Imagine the stress celebrites must feel not following us all back. We find it hard juggling 300 friends on Facebook. Imagine having people wanting your autograph and photo every time you walk into an Arby’s. I can understand why Meryl Streep might want to hide from her fans.

But me too, Meryl?

I like to look over the following lists of celebrities.   I’m always wondering, “Don’t celebrities have any friends outside of other celebrities? Don’t they have any annoying friends left over from grade school, or an Aunt Tilly in Tulsa that they are forced to follow on Twitter because their mother told them it was polite.”

It’s as if once you reach celebrity status, you can’t use social media for anything other than being a celebrity. I’m sure Meryl Streep would love to engage with me and talk about my instagram filters, but she just CAN’T — “says her business manager.”

Meryl, is that true?

Here is some article on “How to Make a Celebrity Follow You on Twitter.”

But honestly, do you really think any type of “engagement” or mere gimmick is going to win over Meryl Streep.   She’s not an idiot.   She went to Yale.   My movie buff friend Danny Miller interviewed Meryl Streep, AND could quote lines from Sophie’s Choice to her all night long, and Meryl Streep still doesn’t even him!

Perhaps this is my motivation to finish this dumb screenplay I’ve been working on forever. If I can change the stoned twenty-something character to a beautiful and sophisticated fifty year old artisan bakery owner, perfect for Meryl, and we can get her to agree to the part, maybe…. just maybe… but then again, I don’t think actresses even follow the screenwriters of their films. It’s a step down in the hierarchy. Way down.

I need to accept that Meryl Streep will never follow me back on Twitter. And what do I need her for anyway? I love all the friends that DO follow me back, and I would never trade any of you in for the greatest living actress.

OK, I would.

The Password

I sat in an upscale coffee bar on Fifth Avenue, drinking a cup of coffee, killing some time before my therapy appointment. I noticed on my iPhone that the establishment had wi-fi, but it required a password. I looked up towards the front counter, where the bearded barista was creating a little foam heart in a latte, and saw a little sign tacked onto the front counter that read “password on receipt.” Ten minutes earlier, when I went to add some milk to my coffee, I tossed my receipt into the swinging door of the metallic garbage receptacle.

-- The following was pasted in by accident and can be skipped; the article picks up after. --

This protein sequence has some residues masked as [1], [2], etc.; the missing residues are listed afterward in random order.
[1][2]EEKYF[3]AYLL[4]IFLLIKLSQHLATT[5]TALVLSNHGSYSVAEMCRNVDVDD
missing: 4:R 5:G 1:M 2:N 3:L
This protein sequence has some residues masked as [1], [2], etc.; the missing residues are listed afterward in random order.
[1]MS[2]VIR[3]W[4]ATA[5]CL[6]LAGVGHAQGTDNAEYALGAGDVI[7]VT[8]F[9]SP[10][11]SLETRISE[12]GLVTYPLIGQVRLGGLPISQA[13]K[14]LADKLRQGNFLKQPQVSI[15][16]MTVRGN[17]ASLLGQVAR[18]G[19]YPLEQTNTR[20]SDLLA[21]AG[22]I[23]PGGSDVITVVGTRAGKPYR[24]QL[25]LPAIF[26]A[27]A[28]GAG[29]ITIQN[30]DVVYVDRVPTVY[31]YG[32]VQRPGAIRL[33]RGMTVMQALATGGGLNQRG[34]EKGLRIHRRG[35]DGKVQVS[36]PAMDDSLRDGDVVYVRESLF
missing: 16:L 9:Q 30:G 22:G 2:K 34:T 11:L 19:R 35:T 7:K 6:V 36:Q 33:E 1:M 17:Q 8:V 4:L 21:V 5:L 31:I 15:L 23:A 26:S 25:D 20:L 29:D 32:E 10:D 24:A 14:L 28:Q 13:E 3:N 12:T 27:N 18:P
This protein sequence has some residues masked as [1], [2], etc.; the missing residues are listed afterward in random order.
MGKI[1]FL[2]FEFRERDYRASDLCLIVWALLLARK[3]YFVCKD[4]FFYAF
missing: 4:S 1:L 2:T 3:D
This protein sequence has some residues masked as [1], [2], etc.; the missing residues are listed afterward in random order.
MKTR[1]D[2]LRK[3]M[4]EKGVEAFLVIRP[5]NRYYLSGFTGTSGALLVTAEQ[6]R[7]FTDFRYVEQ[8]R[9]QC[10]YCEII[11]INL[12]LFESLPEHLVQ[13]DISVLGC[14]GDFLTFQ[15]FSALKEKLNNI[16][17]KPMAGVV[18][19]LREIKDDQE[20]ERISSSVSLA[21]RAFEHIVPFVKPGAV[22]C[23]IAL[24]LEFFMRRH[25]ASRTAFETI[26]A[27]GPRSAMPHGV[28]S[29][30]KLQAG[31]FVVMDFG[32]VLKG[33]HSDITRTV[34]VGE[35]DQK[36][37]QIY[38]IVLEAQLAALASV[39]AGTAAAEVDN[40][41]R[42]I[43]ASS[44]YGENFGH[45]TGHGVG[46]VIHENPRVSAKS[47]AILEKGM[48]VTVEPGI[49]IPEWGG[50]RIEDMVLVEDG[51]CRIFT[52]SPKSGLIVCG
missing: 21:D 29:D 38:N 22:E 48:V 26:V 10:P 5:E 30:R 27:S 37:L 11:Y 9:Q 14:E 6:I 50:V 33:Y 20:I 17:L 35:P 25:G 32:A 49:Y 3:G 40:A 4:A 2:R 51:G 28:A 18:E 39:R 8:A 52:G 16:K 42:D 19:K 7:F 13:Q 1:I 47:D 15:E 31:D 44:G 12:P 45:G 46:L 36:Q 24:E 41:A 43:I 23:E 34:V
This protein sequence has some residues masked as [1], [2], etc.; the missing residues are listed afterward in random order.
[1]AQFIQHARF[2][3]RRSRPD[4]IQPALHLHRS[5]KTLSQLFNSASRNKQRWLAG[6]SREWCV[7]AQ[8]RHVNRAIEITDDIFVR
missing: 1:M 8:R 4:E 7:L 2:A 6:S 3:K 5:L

The hipster barista had a friendly face, even a nicely-trimmed beard, and he was only a few feet away. The cafe wasn’t crowded, with only two giggly private school girls on line, probably playing hooky during the afternoon. All I had to do was stand up from my plastic chair, go over to the barista at the front counter, smile at him, and say, “Oh, I threw away my receipt. Can I have the password?”

But my mind started playing tricks on me. In quick succession, these are my actual thoughts, “Oh, he seems busy. Nah, why bother. I can just use data rather than wi-fi. I have unlimited data so it doesn’t matter. I don’t want to bother him. Maybe he will have to print out another receipt, and then everyone will have to wait longer for their orders. Maybe the password WASN’T on my receipt, and only given to those who order a pastry or a sandwich, and the barista will have to say — in front of everyone — “I’m sorry, Sir. You only had a cup of coffee. And not even a fancy cup of coffee, just a regular American cup of coffee. You don’t DESERVE the password to the wi-fi.”

I never asked for the password, and I got so pissed at myself for how my thoughts took something incredibly unimportant and escalated it into a battle of wills.

I will be posting something on this blog each day, for the entire month of March.